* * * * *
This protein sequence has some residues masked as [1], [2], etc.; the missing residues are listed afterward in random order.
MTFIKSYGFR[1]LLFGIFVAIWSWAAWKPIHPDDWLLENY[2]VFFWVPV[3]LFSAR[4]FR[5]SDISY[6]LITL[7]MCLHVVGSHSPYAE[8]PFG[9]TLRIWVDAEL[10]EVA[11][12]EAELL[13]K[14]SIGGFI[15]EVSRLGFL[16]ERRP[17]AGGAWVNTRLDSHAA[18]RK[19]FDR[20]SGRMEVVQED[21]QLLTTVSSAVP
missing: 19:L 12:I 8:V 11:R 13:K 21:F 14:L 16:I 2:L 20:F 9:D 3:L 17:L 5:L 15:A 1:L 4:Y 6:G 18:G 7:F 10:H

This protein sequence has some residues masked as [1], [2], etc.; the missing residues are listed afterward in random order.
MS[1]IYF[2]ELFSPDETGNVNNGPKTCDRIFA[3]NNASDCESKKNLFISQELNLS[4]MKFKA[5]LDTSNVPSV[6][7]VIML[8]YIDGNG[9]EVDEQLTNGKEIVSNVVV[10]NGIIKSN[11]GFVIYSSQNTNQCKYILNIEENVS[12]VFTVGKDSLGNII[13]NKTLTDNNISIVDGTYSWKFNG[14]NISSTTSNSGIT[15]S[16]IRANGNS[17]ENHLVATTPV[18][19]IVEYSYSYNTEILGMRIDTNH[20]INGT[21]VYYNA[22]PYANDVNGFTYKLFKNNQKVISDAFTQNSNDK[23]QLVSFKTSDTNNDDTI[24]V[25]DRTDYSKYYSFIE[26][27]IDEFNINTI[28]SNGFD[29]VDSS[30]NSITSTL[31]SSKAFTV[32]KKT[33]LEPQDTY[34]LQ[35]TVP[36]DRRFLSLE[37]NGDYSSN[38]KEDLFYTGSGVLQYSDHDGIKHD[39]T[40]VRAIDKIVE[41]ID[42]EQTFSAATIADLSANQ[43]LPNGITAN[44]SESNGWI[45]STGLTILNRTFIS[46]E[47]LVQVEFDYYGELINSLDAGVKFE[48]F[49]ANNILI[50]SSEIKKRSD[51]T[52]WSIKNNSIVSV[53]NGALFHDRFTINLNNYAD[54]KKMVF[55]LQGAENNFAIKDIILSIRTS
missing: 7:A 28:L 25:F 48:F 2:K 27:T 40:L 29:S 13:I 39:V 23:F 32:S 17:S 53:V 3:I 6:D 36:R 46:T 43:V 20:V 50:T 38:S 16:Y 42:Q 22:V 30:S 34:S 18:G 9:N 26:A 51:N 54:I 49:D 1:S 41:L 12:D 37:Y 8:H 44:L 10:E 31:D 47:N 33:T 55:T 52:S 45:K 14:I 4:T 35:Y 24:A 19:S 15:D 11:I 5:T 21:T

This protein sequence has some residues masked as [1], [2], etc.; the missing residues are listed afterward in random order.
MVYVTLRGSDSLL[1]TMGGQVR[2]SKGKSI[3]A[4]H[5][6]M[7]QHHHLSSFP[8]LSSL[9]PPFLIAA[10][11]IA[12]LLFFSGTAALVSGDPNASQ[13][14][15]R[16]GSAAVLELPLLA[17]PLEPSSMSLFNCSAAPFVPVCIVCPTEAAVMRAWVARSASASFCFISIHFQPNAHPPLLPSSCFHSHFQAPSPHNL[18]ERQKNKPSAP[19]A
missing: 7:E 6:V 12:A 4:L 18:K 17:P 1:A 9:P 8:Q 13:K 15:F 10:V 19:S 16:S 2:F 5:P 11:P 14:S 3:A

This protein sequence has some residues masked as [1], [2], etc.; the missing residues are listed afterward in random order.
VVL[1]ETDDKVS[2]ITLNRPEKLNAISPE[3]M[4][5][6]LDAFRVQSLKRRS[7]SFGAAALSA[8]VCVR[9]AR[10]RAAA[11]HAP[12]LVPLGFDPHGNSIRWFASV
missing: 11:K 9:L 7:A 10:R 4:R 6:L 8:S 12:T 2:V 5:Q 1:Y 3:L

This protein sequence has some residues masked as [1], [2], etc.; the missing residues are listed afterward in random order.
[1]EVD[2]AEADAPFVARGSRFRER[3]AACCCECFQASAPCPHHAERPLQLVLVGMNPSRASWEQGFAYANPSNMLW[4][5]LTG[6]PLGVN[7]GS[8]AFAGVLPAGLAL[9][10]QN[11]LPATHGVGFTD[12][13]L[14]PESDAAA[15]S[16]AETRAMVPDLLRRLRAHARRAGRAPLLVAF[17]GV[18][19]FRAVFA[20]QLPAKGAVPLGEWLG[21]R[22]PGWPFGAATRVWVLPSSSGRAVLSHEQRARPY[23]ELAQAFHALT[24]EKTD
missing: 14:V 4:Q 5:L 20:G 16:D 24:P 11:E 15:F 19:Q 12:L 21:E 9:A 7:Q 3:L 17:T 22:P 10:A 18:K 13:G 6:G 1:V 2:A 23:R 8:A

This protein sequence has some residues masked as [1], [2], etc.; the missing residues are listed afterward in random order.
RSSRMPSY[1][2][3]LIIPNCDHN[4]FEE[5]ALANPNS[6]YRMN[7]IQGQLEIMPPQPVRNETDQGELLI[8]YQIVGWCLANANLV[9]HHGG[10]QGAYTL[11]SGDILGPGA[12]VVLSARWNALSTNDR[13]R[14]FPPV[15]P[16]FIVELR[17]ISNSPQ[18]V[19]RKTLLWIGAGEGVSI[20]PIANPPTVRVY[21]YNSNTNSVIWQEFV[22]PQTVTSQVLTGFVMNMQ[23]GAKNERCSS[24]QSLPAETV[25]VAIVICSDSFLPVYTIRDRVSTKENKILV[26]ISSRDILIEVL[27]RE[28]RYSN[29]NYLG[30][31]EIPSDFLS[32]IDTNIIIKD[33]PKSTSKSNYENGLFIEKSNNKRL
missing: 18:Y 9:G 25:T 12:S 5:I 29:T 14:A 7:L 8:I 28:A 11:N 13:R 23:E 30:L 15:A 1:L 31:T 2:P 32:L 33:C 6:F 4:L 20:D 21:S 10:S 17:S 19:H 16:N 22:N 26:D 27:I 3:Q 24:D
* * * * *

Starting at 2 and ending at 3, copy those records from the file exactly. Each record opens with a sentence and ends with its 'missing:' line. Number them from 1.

This protein sequence has some residues masked as [1], [2], etc.; the missing residues are listed afterward in random order.
MS[1]IYF[2]ELFSPDETGNVNNGPKTCDRIFA[3]NNASDCESKKNLFISQELNLS[4]MKFKA[5]LDTSNVPSV[6][7]VIML[8]YIDGNG[9]EVDEQLTNGKEIVSNVVV[10]NGIIKSN[11]GFVIYSSQNTNQCKYILNIEENVS[12]VFTVGKDSLGNII[13]NKTLTDNNISIVDGTYSWKFNG[14]NISSTTSNSGIT[15]S[16]IRANGNS[17]ENHLVATTPV[18][19]IVEYSYSYNTEILGMRIDTNH[20]INGT[21]VYYNA[22]PYANDVNGFTYKLFKNNQKVISDAFTQNSNDK[23]QLVSFKTSDTNNDDTI[24]V[25]DRTDYSKYYSFIE[26][27]IDEFNINTI[28]SNGFD[29]VDSS[30]NSITSTL[31]SSKAFTV[32]KKT[33]LEPQDTY[34]LQ[35]TVP[36]DRRFLSLE[37]NGDYSSN[38]KEDLFYTGSGVLQYSDHDGIKHD[39]T[40]VRAIDKIVE[41]ID[42]EQTFSAATIADLSANQ[43]LPNGITAN[44]SESNGWI[45]STGLTILNRTFIS[46]E[47]LVQVEFDYYGELINSLDAGVKFE[48]F[49]ANNILI[50]SSEIKKRSD[51]T[52]WSIKNNSIVSV[53]NGALFHDRFTINLNNYAD[54]KKMVF[55]LQGAENNFAIKDIILSIRTS
missing: 7:A 28:L 25:F 48:F 2:K 27:T 40:L 29:S 13:I 39:V 23:F 32:S 17:S 53:V 3:I 6:D 36:R 46:T 43:V 20:V 50:T 38:S 16:Y 42:Q 22:V 30:S 34:S 18:G 9:N 26:A 51:N 54:I 49:D 1:S 41:L 12:D 37:Y 8:H 44:L 10:E 31:D 47:N 33:T 55:T 52:S 45:K 14:I 4:T 35:Y 24:A 19:S 15:D 11:I 5:T 21:T

This protein sequence has some residues masked as [1], [2], etc.; the missing residues are listed afterward in random order.
MVYVTLRGSDSLL[1]TMGGQVR[2]SKGKSI[3]A[4]H[5][6]M[7]QHHHLSSFP[8]LSSL[9]PPFLIAA[10][11]IA[12]LLFFSGTAALVSGDPNASQ[13][14][15]R[16]GSAAVLELPLLA[17]PLEPSSMSLFNCSAAPFVPVCIVCPTEAAVMRAWVARSASASFCFISIHFQPNAHPPLLPSSCFHSHFQAPSPHNL[18]ERQKNKPSAP[19]A
missing: 7:E 6:V 12:A 4:L 18:K 17:P 1:A 9:P 8:Q 13:K 15:F 10:V 19:S 16:S 2:F 5:P 11:P 14:S 3:A